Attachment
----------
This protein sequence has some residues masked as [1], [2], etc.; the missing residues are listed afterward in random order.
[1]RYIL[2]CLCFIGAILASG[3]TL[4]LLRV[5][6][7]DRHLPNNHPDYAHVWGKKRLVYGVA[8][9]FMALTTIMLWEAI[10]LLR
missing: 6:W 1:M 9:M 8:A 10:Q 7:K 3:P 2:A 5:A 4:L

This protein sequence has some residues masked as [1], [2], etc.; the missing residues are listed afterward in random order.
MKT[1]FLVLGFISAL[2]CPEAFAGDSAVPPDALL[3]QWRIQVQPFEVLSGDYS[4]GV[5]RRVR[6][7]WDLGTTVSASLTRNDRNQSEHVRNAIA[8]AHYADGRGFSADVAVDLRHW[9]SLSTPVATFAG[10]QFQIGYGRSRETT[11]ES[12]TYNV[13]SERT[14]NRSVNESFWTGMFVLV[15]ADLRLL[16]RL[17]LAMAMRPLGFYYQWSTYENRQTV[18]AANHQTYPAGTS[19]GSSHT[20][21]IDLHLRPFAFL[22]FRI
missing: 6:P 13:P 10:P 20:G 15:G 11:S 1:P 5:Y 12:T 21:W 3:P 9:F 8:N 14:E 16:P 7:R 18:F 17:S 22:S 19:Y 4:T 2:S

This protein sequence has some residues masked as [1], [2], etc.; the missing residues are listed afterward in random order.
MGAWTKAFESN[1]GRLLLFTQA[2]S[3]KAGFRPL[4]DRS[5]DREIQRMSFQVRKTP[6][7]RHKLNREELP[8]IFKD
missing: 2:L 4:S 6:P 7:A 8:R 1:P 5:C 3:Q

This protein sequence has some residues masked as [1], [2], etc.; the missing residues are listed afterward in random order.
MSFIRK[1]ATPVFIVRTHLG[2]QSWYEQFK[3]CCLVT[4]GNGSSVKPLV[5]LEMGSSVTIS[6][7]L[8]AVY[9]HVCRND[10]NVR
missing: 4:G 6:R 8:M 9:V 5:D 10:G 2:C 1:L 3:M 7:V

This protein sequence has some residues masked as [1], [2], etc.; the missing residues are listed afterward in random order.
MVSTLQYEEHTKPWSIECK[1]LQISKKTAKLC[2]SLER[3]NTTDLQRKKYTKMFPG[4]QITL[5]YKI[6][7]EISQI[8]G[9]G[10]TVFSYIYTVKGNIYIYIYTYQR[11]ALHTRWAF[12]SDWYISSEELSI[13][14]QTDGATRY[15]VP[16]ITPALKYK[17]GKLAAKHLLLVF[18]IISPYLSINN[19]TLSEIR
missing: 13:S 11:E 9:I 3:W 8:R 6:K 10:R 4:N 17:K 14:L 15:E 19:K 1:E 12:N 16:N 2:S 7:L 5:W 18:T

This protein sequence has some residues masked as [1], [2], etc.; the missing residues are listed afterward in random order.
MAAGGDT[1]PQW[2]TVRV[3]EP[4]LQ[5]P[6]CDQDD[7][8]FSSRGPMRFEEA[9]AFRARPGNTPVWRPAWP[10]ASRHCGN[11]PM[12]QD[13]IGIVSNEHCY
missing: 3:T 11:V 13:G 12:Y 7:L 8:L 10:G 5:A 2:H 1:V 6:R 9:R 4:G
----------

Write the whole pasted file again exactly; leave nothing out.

This protein sequence has some residues masked as [1], [2], etc.; the missing residues are listed afterward in random order.
[1]RYIL[2]CLCFIGAILASG[3]TL[4]LLRV[5][6][7]DRHLPNNHPDYAHVWGKKRLVYGVA[8][9]FMALTTIMLWEAI[10]LLR
missing: 6:W 1:M 9:M 8:A 10:Q 7:K 3:P 2:A 5:A 4:L

This protein sequence has some residues masked as [1], [2], etc.; the missing residues are listed afterward in random order.
MKT[1]FLVLGFISAL[2]CPEAFAGDSAVPPDALL[3]QWRIQVQPFEVLSGDYS[4]GV[5]RRVR[6][7]WDLGTTVSASLTRNDRNQSEHVRNAIA[8]AHYADGRGFSADVAVDLRHW[9]SLSTPVATFAG[10]QFQIGYGRSRETT[11]ES[12]TYNV[13]SERT[14]NRSVNESFWTGMFVLV[15]ADLRLL[16]RL[17]LAMAMRPLGFYYQWSTYENRQTV[18]AANHQTYPAGTS[19]GSSHT[20][21]IDLHLRPFAFL[22]FRI
missing: 6:P 13:P 10:P 20:G 15:G 11:S 1:P 5:Y 12:T 21:W 3:P 9:F 8:N 14:E 16:P 7:R 18:F 17:S 22:S 19:Y 4:T 2:S

This protein sequence has some residues masked as [1], [2], etc.; the missing residues are listed afterward in random order.
MGAWTKAFESN[1]GRLLLFTQA[2]S[3]KAGFRPL[4]DRS[5]DREIQRMSFQVRKTP[6][7]RHKLNREELP[8]IFKD
missing: 2:L 4:S 6:P 7:A 8:R 1:P 5:C 3:Q

This protein sequence has some residues masked as [1], [2], etc.; the missing residues are listed afterward in random order.
MSFIRK[1]ATPVFIVRTHLG[2]QSWYEQFK[3]CCLVT[4]GNGSSVKPLV[5]LEMGSSVTIS[6][7]L[8]AVY[9]HVCRND[10]NVR
missing: 4:G 6:R 8:M 9:V 5:D 10:G 2:C 1:L 3:M 7:V

This protein sequence has some residues masked as [1], [2], etc.; the missing residues are listed afterward in random order.
MVSTLQYEEHTKPWSIECK[1]LQISKKTAKLC[2]SLER[3]NTTDLQRKKYTKMFPG[4]QITL[5]YKI[6][7]EISQI[8]G[9]G[10]TVFSYIYTVKGNIYIYIYTYQR[11]ALHTRWAF[12]SDWYISSEELSI[13][14]QTDGATRY[15]VP[16]ITPALKYK[17]GKLAAKHLLLVF[18]IISPYLSINN[19]TLSEIR
missing: 13:S 11:E 9:I 3:W 8:R 6:K 10:R 4:N 17:K 14:L 15:E 19:K 1:E 12:N 16:N 2:S 7:L 5:W 18:T

This protein sequence has some residues masked as [1], [2], etc.; the missing residues are listed afterward in random order.
MAAGGDT[1]PQW[2]TVRV[3]EP[4]LQ[5]P[6]CDQDD[7][8]FSSRGPMRFEEA[9]AFRARPGNTPVWRPAWP[10]ASRHCGN[11]PM[12]QD[13]IGIVSNEHCY
missing: 3:T 11:V 13:G 12:Y 7:L 8:L 10:G 5:A 2:H 1:V 6:R 9:R 4:G